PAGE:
Reputable Attorneys Represent Injured NYPD Officers
Proud advocates for New York’s Finest in post-9/11 injury cases
New York City is fortunate to have the most professional police force in the world. For decades, the NYPD has made New York the safest large city in the world. So, it is with a sense of great gratitude that Barasch & McGarry provides legal services to NYPD officers injured in the line of duty in Manhattan, Brooklyn, the Bronx, Queens and Staten Island. Our attorneys have more than 100 years of combined legal experience. When we accept your case, we focus our efforts on securing the maximum amount of compensation possible.
Help for NYPD responders suffering WTC illnesses and cancers
Our firm has been in the forefront of fighting for compensation for 9/11 first responders who developed illnesses related to the toxic environment at Ground Zero. The James L. Zadroga 9/11 Health & Compensation Act, which established the World Trade Center Health Program, and the September 11 Victims Compensation Fund (VCF), were named for our client, James Zadroga. The late NYPD detective was one of 84 NYPD deaths attributed to post-9/11 illness. In the years since the VCF opened, we have helped hundreds of first responders, including EMTs, police officers, and firefighters, qualify for millions of dollars in medical benefits and monetary awards.
If you are considering filing a claim with the VCF, don’t delay. The VCF has recognized that 67 cancers, including prostate cancer, are linked to the toxic dust that was present at Ground Zero. To be eligible for compensation, you must register with VCF within two years of your diagnosis.
New York law allows NYPD officers to sue negligent parties
It took a very long time for New York to recognize a police officer’s right to sue for negligent harm, under a variety of scenarios such as:
- Auto accidents
- Dog bites
- Slip/trip and fall accidents
- Premises liability accidents
- Product defects
- Structural collapses
Originally, the courts held that officers assumed the risks of their jobs and had to deal with the consequences. But since a total bar on lawsuits led to many unfair results, the courts allowed suits where employment in the police department did not increase the likelihood of injury but merely furnished the occasion for the injury to happen.
This was known as the firefighter’s rule (it applied equally to FDNY). A classic example used to illustrate its operation was that of a cop on the beat being struck on the head by a flower pot that falls from a windowsill. Employment as an officer did not increase the likelihood of that type of injury; the accident happened merely because the officer happened to be there, and so the firefighter’s rule did not bar the officer from suing the property owner for his injury. On the other hand, the firefighter’s rule will bar a negligence action by an officer who trips on a broken sidewalk while chasing a suspect.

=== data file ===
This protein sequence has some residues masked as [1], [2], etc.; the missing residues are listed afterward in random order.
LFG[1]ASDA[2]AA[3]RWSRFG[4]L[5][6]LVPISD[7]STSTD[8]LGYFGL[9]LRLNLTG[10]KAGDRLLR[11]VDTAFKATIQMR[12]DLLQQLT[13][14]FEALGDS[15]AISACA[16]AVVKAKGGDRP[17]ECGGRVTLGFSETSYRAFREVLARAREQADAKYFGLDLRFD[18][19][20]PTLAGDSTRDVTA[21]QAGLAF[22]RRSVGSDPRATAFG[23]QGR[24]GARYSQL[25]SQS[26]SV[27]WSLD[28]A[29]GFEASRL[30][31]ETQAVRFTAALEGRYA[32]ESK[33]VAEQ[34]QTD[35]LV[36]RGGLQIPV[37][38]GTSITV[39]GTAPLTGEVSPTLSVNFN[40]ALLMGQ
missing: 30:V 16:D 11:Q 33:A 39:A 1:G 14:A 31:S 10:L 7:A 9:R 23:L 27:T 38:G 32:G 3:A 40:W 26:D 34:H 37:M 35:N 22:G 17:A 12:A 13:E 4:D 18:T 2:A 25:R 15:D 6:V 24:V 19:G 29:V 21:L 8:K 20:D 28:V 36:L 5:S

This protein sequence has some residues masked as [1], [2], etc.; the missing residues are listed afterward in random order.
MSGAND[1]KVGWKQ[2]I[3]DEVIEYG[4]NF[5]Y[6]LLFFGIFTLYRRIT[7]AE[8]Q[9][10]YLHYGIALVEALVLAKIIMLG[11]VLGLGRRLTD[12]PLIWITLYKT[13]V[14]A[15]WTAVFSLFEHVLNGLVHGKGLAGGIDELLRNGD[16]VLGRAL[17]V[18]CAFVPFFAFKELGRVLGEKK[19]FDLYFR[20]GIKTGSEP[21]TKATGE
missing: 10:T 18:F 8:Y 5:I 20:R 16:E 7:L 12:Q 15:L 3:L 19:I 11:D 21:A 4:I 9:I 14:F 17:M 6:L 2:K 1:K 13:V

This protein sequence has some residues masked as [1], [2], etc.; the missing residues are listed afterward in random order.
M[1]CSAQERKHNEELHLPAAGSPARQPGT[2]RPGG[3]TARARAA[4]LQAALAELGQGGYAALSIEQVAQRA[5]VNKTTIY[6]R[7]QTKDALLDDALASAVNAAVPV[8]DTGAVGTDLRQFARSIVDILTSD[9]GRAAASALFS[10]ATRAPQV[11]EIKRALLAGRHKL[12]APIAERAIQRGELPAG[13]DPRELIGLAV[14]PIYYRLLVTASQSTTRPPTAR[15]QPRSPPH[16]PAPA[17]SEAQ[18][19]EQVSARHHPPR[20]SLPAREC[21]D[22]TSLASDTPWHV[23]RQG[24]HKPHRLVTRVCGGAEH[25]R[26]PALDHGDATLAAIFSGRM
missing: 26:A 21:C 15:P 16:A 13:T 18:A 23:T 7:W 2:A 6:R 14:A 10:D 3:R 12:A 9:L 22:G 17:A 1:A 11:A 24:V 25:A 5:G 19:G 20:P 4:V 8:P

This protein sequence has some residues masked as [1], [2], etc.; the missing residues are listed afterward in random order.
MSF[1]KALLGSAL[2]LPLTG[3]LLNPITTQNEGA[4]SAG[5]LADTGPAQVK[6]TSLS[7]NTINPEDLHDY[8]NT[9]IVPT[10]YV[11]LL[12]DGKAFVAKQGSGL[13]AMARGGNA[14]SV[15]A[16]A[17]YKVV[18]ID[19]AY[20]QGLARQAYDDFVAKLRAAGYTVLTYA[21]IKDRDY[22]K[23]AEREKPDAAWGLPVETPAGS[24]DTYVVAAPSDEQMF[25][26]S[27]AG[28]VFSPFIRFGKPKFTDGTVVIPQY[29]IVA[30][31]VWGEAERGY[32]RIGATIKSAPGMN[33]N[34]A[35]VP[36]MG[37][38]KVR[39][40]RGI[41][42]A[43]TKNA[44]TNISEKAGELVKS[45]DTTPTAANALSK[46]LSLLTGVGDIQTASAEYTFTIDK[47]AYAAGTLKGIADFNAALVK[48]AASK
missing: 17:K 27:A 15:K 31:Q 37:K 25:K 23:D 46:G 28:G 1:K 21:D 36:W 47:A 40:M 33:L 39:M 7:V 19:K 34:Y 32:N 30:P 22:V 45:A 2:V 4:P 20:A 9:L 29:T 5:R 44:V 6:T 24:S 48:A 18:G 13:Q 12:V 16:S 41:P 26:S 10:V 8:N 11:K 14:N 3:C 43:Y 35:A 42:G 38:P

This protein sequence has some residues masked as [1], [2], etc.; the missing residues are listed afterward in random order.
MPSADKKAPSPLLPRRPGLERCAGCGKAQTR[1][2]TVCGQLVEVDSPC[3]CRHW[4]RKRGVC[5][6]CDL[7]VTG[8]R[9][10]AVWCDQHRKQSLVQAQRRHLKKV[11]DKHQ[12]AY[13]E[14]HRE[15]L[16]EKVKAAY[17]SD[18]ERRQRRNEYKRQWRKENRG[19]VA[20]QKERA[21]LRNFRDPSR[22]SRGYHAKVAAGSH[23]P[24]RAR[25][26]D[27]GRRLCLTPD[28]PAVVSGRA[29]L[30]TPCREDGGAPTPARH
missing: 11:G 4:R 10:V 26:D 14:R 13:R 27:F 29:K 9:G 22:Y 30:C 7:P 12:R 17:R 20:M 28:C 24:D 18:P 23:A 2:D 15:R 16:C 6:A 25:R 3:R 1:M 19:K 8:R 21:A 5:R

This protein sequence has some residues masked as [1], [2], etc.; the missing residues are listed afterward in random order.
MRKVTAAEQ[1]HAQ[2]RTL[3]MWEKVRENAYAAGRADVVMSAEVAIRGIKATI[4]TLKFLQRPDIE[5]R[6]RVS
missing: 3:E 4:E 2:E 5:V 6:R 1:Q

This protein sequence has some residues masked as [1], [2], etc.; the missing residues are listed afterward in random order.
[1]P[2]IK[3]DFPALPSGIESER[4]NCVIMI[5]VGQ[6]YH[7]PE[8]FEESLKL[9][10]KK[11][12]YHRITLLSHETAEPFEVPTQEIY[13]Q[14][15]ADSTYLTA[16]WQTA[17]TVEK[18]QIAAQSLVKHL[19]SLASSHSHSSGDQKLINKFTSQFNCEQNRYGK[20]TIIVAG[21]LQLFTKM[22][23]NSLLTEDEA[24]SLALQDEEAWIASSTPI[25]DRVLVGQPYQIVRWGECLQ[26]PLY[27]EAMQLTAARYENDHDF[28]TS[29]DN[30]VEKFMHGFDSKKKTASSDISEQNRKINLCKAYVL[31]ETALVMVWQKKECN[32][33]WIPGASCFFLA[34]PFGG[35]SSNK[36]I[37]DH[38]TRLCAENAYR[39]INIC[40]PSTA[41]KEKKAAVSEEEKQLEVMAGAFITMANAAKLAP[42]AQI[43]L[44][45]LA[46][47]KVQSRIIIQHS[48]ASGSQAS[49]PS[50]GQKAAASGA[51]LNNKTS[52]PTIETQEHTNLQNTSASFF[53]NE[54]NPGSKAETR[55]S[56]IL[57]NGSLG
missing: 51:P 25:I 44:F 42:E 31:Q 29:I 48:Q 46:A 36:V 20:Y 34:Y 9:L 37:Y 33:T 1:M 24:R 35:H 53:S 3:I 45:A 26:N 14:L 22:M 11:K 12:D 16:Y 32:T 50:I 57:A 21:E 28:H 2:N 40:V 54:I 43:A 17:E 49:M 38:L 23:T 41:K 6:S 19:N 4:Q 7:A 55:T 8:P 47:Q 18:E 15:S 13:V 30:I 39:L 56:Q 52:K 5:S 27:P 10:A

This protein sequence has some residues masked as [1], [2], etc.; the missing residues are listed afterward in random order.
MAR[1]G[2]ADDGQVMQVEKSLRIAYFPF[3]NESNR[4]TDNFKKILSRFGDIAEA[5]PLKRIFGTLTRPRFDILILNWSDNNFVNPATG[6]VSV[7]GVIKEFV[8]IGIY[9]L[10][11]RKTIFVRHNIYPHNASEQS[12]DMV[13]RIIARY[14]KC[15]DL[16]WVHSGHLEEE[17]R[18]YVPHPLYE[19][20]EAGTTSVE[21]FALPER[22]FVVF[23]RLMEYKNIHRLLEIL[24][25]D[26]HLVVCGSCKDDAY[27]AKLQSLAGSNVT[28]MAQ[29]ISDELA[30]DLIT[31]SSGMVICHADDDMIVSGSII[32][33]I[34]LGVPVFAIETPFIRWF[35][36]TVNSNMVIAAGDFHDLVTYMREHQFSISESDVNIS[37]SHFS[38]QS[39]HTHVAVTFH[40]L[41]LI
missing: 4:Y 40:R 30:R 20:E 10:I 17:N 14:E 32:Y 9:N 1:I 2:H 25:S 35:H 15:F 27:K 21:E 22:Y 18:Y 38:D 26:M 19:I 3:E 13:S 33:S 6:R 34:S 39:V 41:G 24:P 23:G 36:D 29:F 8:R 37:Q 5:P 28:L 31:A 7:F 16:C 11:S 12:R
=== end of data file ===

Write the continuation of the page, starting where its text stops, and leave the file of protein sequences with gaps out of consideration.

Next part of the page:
It was only in 1989 that the legislature enacted General Municipal Law § 205-e, giving police officers the right to sue when some person’s statutory violation causes an unnecessary injury. In 1996, the legislature enacted General Obligations Law 11-1-06, abolishing the firefighter’s rule except in cases against a police officer’s employer.
Awarding compensation for negligence isn’t “paying cops twice”
In our legal practice, we run up against this objection all the time: “Why should we pay a cop (or a firefighter) for responding to an emergency? Isn’t that what we’re already paying them for?” Certainly, taxpayers pay responders to respond, and that requires facing inherent dangers. But negligence suits don’t seek additional compensation for those inherent dangers. Negligence suits hold wrongdoers accountable for creating dangers that responders should never be required to face.
Police negligence lawsuits serve the public interest
General Municipal Law § 205-e serves the public interest because it acts as an additional deterrent to law-breaking. If property owners know they open themselves to civil liability by violating health and safety statutes, they are more likely to follow the law. Greater compliance with health and safety regulations makes the city safer for everyone.
Contact our NYPD injury law firm
If you or an NYPD officer you love has suffered a serious injury, Barasch & McGarry can help you understand your legal options. One of our knowledgeable attorneys can determine whether a lawsuit is possible and what is the best way to proceed. To schedule a free consultation, call 844.874.1564 or contact our office online.